The SCB Integration model: In the SCB integration model, the Program Delivery Unit (PDU) truly plays the role of integrator of a large number of stakeholders or subcontractors, for carrying out audits, studies, works or services, to offer a "packaged" solution to the beneficiaries. Its role is first to select these subcontractors, possibly putting them into competition; then make them execute their tasks. The job is essentially projects management and coordination, but nevertheless it requires a good knowledge of the different techniques used. Taking into account the complexity of energy efficiency projects, the adequate command of all techniques is not easy. This will require from the PDU strong quality control procedures and tools.
The EPC/ESC Integration model: In the ESC/EPC Integration model, the Program Delivery Unit (PDU) acts on behalf of the beneficiaries and manages the project process from the tendering to the implementation and follow-up of the project. In this case, this is one project, structured around a "back-to-back" contract between the Program Delivery Unit and the ESCO/Contractor.

The Aggregation model

The aggregation model is a variation of the two previous models where the projects and/or the beneficiaries are bundled/pooled and/or aggregated in one or more larger project units:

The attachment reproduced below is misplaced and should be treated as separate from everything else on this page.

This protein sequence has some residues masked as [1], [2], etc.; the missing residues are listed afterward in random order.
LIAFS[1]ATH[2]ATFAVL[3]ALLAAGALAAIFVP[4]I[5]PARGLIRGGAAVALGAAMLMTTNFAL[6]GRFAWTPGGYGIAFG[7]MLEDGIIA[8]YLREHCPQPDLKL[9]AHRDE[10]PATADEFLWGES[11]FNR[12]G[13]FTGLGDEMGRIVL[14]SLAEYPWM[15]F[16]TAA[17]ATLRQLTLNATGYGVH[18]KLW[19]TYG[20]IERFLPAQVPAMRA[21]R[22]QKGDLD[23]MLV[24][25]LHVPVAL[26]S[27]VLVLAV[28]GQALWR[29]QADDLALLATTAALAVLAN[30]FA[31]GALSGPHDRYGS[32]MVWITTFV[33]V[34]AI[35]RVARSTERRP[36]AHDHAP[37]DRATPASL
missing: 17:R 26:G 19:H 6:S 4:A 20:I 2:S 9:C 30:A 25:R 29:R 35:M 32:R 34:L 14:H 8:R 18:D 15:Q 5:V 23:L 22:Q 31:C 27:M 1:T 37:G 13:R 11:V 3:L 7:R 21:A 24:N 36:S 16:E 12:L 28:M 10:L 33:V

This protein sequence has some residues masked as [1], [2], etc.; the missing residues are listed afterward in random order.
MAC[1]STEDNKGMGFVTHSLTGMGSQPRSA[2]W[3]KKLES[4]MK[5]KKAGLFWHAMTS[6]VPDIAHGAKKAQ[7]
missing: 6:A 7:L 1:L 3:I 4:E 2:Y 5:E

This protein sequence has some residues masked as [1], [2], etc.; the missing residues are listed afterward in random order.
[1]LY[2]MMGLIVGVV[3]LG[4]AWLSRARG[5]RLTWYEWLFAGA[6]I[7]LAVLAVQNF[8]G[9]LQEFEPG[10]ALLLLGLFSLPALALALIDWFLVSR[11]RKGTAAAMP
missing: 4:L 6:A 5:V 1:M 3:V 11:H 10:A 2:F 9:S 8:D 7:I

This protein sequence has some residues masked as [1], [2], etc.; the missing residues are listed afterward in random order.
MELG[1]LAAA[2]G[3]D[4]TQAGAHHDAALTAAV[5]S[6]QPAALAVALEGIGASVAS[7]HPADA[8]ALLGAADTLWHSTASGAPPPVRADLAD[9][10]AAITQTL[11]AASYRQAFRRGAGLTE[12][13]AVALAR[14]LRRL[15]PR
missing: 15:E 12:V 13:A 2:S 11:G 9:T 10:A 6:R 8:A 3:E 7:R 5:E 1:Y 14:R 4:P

Bundling/pooling means that the beneficiary or the Program Delivery Unit (PDU) bundles/pools the projects in one or more single projects to increase the size of the projects in order to make these feasible and/or to create economies of scale both operationally and financially. This approach could be applied either to the EPC/ESC methodology as well as to the Separate contracting methodology.


Aggregation means that the Program Delivery Unit (PDU) bundles the projects or buildings of multiple beneficiaries into a single larger project. Aggregation is done to create economies of scale both operationally and financially. The aggregation service can include bundling/pooling of projects. This approach requires that the Program Delivery Unit (PDU) is entitled to act on behalf of the beneficiaries.

The two figures below describe the application of aggregation to both Facilitation and Integration models.


What are the operational services offered by the models?

The figure below details the operational services offered by the 24 analysed models in CITYnvest.

Regarding the operational framework itself, 16 models are applying facilitation against 8 for integration, while 15 of them are applying aggregation. Regarding the financing framework, while 18 models offer financial advice, about 14 models integrate the financing in their service scope, with 3 models that are offering financing services only. It is mainly the models applying integration that integrate also the financing. Almost all models offer marketing and assessment services (23 out of 24). It is mainly French and Belgian public authorities that have developed integration models with integrated financing, while the facilitation model with conventional and/or Third Party Financing is more common in other countries. The reason probably is that both countries have a stronger culture of integration of public services.